The other primary reason that Dundalk is creating history is through their performances in Europe, opening up the Irish league to a continental audience.
A lowly UEFA coefficient ranking means that all Irish teams are faced with a real battle to navigate the tricky road of qualification. Having already raised the bar within Ireland, Dundalk were only denied a place the Champions League group stages by defeat to Legia Warsaw this summer. A place in the Champions League group stages, in its modern format, would have been a first for any Irish team. However Kenny’s men have had to settle for a place in the Europa League group stages, the first Irish team to do so since Shamrock Rovers in 2011-12.
Dundalk have continued to break new ground for Irish clubs in Europe, drawing away at AZ Alkmaar and beating Maccabi Tel Aviv at home, the first Irish team to win a Europa League group game.
Much of Dundalk’s success has been credited to the role of Kenny and the committed home and neutral support they receive at Oriel Park and Tallaght Stadium. However, the most remarkable achievement from Dundalk has been their cultivation and retention of Irish talent.
Kenny’s method has been clear: locate talent within the Irish league and give it the platform to develop, and this has brought him huge success. Current Dundalk stars, including captain Steven O’Donnell, David McMillan, Daryl Horgan and Ciaran Kilduff, were all brought into the Lilywhites’ fold by Kenny, having enjoyed somewhat nomadic careers in Ireland. They have now found the platform to showcase themselves, with Horgan and European goal hero Kilduff the two clearest examples of this.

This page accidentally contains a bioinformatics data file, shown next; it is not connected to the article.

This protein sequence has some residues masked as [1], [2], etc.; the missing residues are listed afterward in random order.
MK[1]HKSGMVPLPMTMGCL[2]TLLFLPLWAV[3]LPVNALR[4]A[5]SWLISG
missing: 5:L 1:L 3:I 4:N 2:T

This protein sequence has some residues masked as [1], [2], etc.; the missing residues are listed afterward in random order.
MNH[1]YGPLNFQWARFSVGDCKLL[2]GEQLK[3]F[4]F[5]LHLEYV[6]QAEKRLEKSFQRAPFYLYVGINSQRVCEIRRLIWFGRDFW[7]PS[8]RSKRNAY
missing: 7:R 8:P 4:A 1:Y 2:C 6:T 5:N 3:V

The challenge for Kenny now is to persuade these talents to remain in Ireland and assure them that their goals can be achieved, and that the bright lights of England are not always what they seem.
There are a number of success stories of former League of Ireland players in the English Premier League, with current Irish internationals Wes Hoolahan, Seamus Coleman and Stephen Ward testament to that.
However, the Irish league is littered with players that have not made the grade – or simply felt homesick – in England, a factor Kenny will be alerting his players to. Ex-Dundalk midfielder Richie Towell is perhaps the most recent example. Towell was a key man for Dundalk in both of their championship-winning seasons, however he opted for a move to Brighton last autumn. Injuries have disrupted Towell’s start to life in England and he has really struggled to make an impact, with just one Brighton start so far.
Given the fact that Dundalk have elevated themselves to new heights within the Irish game, and now look set to have some role within European competition, Kenny looks to have some hope of retaining players that could go on to represent Ireland, at least in the short term.
The journey of Dundalk has creaked the door open on Irish football, allowing a look into a hitherto unknown league, and as long as interest remains and revenue streams continue, the Lilywhites can go as far as they want.
By Feargal Brennan. Follow @FeargalBren